Friday, August 27, 2004

And here I was thinking that it would take divine intervention to stave off a disaster in Najaf. All it took was the intervention of a divine:

Iraq's top Shiite cleric, Grand Ayatollah Ali al-Sistani, made a dramatic return to Najaf on Thursday and swiftly won agreement from a rebel cleric and the government to end three weeks of fighting between his militia and U.S.-Iraqi forces. ...

The five-point plan calls for Najaf and Kufa to be declared weapons-free cities, for all foreign forces to withdraw from Najaf, for police to be in charge of security, for the government to compensate those harmed by the fighting, and for a census to be taken to prepare for elections expected in the country by January.

Still, conspicuously absent from, at least, this reported summary is the disarmament of Muqtada al-Sadr's militias outside of Najaf -- elsewhere in the Shiite south, for instance, or in the Baghdad slums of Sadr City. If it comes out looking like al-Sadr got what he wanted (withdrawal of U.S. forces), won reparations, and gets to fight on elsewhere... well, that's the kind of truce that looks like a defeat. At any rate, according to this AFP dispatch (via Mark Kleiman), that's how it looks to Iraqis on the ground:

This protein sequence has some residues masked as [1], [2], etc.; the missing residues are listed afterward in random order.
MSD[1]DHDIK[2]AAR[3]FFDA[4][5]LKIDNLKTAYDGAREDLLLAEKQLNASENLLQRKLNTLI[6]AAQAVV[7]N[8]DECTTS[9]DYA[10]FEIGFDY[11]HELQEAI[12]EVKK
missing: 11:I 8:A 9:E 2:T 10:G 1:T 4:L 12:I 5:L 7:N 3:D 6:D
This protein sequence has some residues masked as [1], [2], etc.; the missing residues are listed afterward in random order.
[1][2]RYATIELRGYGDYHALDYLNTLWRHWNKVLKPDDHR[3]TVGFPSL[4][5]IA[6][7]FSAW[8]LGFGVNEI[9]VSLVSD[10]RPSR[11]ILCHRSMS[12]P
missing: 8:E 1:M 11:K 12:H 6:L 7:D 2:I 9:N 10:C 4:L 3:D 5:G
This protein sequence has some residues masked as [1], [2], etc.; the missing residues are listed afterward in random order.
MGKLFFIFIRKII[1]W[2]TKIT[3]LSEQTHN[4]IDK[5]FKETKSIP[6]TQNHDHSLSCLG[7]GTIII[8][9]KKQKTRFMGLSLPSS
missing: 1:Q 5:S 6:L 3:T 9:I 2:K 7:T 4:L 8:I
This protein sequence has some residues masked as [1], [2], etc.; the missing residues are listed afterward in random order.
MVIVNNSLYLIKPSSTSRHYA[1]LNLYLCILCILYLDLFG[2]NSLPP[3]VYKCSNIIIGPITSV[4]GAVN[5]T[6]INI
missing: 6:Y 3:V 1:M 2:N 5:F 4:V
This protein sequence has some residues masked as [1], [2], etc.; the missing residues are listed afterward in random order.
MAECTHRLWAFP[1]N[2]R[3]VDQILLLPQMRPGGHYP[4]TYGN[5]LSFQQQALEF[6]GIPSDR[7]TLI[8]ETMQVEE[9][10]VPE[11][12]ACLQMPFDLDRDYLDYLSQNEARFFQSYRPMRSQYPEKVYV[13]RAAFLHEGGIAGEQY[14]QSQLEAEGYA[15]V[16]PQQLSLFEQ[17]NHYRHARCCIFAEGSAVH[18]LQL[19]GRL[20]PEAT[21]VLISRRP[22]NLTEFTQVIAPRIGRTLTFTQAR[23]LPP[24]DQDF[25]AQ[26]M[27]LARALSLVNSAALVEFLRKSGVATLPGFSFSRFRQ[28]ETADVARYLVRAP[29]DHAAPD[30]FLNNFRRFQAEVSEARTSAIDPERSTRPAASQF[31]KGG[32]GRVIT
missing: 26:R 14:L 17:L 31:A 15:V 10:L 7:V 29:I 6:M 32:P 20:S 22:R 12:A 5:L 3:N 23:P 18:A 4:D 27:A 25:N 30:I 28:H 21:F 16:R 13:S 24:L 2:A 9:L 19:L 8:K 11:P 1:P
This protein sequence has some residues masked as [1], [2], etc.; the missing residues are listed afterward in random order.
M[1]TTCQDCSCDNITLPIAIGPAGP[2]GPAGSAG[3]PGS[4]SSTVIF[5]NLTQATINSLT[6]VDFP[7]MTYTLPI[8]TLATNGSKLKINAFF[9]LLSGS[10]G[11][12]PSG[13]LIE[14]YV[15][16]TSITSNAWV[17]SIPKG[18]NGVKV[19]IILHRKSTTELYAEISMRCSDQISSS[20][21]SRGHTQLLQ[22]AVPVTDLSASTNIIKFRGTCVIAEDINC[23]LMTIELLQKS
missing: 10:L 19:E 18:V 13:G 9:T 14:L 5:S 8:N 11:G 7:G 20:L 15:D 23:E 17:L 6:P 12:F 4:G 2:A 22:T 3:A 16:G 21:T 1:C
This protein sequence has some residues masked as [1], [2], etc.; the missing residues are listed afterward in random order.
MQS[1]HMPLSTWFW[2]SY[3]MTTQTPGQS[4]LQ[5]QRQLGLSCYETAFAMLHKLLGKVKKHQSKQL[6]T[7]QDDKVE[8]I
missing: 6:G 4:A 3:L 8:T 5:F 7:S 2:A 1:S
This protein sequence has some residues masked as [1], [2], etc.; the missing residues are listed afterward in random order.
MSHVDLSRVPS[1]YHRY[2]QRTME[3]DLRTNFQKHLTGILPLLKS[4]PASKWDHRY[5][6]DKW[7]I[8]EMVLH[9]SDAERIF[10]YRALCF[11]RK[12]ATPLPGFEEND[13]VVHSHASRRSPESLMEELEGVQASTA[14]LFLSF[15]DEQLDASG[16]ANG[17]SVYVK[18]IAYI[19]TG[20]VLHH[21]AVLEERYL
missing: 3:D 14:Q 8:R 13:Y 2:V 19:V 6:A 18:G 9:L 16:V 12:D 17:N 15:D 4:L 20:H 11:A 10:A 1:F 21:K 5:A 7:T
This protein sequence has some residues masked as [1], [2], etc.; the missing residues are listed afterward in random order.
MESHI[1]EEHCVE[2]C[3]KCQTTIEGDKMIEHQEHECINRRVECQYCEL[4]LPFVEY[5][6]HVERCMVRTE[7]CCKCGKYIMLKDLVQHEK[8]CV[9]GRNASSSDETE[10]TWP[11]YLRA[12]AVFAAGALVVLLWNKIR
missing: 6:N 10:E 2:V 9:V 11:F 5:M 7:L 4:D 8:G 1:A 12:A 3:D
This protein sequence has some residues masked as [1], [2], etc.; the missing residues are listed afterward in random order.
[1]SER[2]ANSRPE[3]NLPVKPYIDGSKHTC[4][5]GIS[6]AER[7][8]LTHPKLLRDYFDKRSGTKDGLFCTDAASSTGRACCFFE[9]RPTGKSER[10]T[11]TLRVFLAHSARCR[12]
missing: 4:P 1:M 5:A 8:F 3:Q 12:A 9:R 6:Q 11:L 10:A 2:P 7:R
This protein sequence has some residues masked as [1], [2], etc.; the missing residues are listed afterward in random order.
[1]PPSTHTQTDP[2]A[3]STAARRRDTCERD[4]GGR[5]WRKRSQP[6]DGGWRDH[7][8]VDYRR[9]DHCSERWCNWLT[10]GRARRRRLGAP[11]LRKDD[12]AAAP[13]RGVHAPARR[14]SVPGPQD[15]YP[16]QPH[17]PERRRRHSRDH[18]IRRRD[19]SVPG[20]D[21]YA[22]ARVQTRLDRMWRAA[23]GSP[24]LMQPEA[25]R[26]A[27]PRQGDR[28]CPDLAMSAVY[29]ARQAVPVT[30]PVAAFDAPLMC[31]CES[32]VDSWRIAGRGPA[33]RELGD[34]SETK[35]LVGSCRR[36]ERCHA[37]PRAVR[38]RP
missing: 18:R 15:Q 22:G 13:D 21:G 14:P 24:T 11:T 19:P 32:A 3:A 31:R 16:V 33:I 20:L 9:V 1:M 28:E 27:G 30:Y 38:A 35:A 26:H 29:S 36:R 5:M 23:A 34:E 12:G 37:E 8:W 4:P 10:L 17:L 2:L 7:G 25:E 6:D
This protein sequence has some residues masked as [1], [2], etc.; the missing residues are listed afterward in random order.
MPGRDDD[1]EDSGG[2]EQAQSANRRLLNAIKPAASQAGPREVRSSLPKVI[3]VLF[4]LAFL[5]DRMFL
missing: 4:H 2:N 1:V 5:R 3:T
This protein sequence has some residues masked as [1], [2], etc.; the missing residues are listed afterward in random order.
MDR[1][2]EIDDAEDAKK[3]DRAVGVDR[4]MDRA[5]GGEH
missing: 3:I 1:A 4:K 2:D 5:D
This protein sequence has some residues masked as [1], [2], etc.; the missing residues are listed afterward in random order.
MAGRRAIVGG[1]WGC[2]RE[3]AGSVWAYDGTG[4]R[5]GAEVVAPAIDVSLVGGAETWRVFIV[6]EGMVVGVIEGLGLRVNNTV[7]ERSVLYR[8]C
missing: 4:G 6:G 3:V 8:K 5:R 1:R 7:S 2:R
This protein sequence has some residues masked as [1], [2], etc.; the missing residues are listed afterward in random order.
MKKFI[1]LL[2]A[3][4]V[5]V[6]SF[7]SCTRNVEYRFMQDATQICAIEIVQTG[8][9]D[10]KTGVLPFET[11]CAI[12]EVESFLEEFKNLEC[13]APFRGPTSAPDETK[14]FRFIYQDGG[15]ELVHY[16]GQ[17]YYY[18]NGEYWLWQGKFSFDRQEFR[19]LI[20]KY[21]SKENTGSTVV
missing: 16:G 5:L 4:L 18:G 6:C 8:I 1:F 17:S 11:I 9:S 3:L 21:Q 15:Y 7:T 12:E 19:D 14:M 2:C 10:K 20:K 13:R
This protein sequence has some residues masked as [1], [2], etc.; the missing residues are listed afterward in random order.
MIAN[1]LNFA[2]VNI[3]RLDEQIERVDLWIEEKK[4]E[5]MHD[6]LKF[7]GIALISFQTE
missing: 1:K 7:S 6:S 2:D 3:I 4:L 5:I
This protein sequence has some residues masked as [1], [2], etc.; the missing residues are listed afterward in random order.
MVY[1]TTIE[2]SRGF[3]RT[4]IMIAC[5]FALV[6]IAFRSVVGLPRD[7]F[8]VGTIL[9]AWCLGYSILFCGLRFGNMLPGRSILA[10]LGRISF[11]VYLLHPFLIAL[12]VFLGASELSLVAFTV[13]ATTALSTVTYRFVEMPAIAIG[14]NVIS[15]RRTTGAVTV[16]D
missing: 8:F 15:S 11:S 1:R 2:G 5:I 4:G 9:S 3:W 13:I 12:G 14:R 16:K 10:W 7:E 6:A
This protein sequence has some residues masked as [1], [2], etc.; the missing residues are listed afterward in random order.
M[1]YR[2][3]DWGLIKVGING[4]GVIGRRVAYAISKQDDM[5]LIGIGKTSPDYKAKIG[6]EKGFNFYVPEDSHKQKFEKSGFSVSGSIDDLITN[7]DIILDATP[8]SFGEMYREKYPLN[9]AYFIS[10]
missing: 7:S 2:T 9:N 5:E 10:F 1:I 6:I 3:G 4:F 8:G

Akir Hassan, 63, woke up at 6:00 am (0200 GMT) to heed a call by his spiritual leader Grand Ayatollah Ali al-Sistani to leave his village south of Kut to converge on the revered mausoleum.

Tears ran down his wrinkled face and his feet barely touched the ground as the elated crowd squeezed through the gates and into the shrine`s courtyard.

He and the others were greeted like heroes by the 300 besieged Sadr militiamen inside.

"God is great. This is democracy, this is the new Iraq, this is the greatest defeat we could have inflicted on the Americans. It`s the most beautiful day in my life," he shouted, hurrying inside the main mausoleum to pray.

Which almost certainly does us less damage than the centuries of hatred we would have earned with a "victorious" attack on the Shrine of Ali, but it's still not good.

See Juan Cole, as ever, for comment from someone who actually knows what he's talking about. He has the big losers in this affair as us (looking more brutal and clueless than ever) and Allawi (who comes out looking like our errand boy); he has it as a wash for Muqtada (hmmm... yes, he does have to disarm within Najaf, but he gets no credit from potential recruits for appearing to have fought us off?), and a big win for Sistani.


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